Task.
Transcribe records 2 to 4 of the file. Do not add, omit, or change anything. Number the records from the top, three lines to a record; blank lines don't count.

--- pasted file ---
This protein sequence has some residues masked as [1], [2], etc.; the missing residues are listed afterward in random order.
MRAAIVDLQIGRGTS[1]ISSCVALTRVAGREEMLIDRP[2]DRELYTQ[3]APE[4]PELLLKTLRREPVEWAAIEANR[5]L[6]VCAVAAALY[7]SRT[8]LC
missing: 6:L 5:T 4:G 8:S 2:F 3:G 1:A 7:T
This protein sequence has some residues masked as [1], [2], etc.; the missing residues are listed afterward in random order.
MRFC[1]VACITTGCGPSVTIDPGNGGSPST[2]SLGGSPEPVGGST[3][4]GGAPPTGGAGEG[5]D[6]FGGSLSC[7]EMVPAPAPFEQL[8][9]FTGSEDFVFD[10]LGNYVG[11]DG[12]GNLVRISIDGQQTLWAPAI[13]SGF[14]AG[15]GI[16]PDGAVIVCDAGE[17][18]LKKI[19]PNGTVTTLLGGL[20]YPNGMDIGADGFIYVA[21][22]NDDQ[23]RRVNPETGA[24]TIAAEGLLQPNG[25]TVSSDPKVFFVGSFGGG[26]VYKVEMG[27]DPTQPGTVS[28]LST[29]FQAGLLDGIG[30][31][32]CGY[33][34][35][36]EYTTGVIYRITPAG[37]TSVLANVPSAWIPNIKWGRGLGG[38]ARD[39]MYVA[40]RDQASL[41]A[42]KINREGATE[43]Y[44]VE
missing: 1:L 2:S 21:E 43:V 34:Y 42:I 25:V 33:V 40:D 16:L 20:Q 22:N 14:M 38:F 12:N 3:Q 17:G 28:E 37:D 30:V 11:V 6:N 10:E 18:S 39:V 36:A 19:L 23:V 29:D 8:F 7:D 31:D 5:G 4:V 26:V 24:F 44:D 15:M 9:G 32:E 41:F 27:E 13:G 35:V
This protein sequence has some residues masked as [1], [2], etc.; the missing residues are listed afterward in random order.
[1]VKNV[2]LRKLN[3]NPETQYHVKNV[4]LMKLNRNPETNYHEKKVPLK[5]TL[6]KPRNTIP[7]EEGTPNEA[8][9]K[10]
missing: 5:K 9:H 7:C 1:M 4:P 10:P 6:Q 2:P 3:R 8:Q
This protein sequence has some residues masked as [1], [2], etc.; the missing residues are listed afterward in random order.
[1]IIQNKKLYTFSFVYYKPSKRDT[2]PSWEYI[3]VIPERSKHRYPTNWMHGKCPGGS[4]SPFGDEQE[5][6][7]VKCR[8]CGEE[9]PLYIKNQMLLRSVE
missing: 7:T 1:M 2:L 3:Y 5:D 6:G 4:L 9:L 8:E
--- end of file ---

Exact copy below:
This protein sequence has some residues masked as [1], [2], etc.; the missing residues are listed afterward in random order.
MRFC[1]VACITTGCGPSVTIDPGNGGSPST[2]SLGGSPEPVGGST[3][4]GGAPPTGGAGEG[5]D[6]FGGSLSC[7]EMVPAPAPFEQL[8][9]FTGSEDFVFD[10]LGNYVG[11]DG[12]GNLVRISIDGQQTLWAPAI[13]SGF[14]AG[15]GI[16]PDGAVIVCDAGE[17][18]LKKI[19]PNGTVTTLLGGL[20]YPNGMDIGADGFIYVA[21][22]NDDQ[23]RRVNPETGA[24]TIAAEGLLQPNG[25]TVSSDPKVFFVGSFGGG[26]VYKVEMG[27]DPTQPGTVS[28]LST[29]FQAGLLDGIG[30][31][32]CGY[33][34][35][36]EYTTGVIYRITPAG[37]TSVLANVPSAWIPNIKWGRGLGG[38]ARD[39]MYVA[40]RDQASL[41]A[42]KINREGATE[43]Y[44]VE
missing: 1:L 2:S 21:E 43:V 34:Y 42:I 25:V 33:V 40:D 16:L 20:Q 22:N 14:M 38:F 12:N 3:Q 17:G 28:E 37:D 30:V 11:V 6:N 10:E 18:S 39:V 36:A 19:L 23:V 29:D 8:F 7:D 31:D 5:G 4:V 26:V 24:F 44:D 15:M 9:G 32:E 41:F 27:E 13:G 35:V
This protein sequence has some residues masked as [1], [2], etc.; the missing residues are listed afterward in random order.
[1]VKNV[2]LRKLN[3]NPETQYHVKNV[4]LMKLNRNPETNYHEKKVPLK[5]TL[6]KPRNTIP[7]EEGTPNEA[8][9]K[10]
missing: 5:K 9:H 7:C 1:M 4:P 10:P 6:Q 2:P 3:R 8:Q
This protein sequence has some residues masked as [1], [2], etc.; the missing residues are listed afterward in random order.
[1]IIQNKKLYTFSFVYYKPSKRDT[2]PSWEYI[3]VIPERSKHRYPTNWMHGKCPGGS[4]SPFGDEQE[5][6][7]VKCR[8]CGEE[9]PLYIKNQMLLRSVE
missing: 7:T 1:M 2:L 3:Y 5:D 6:G 4:L 9:L 8:E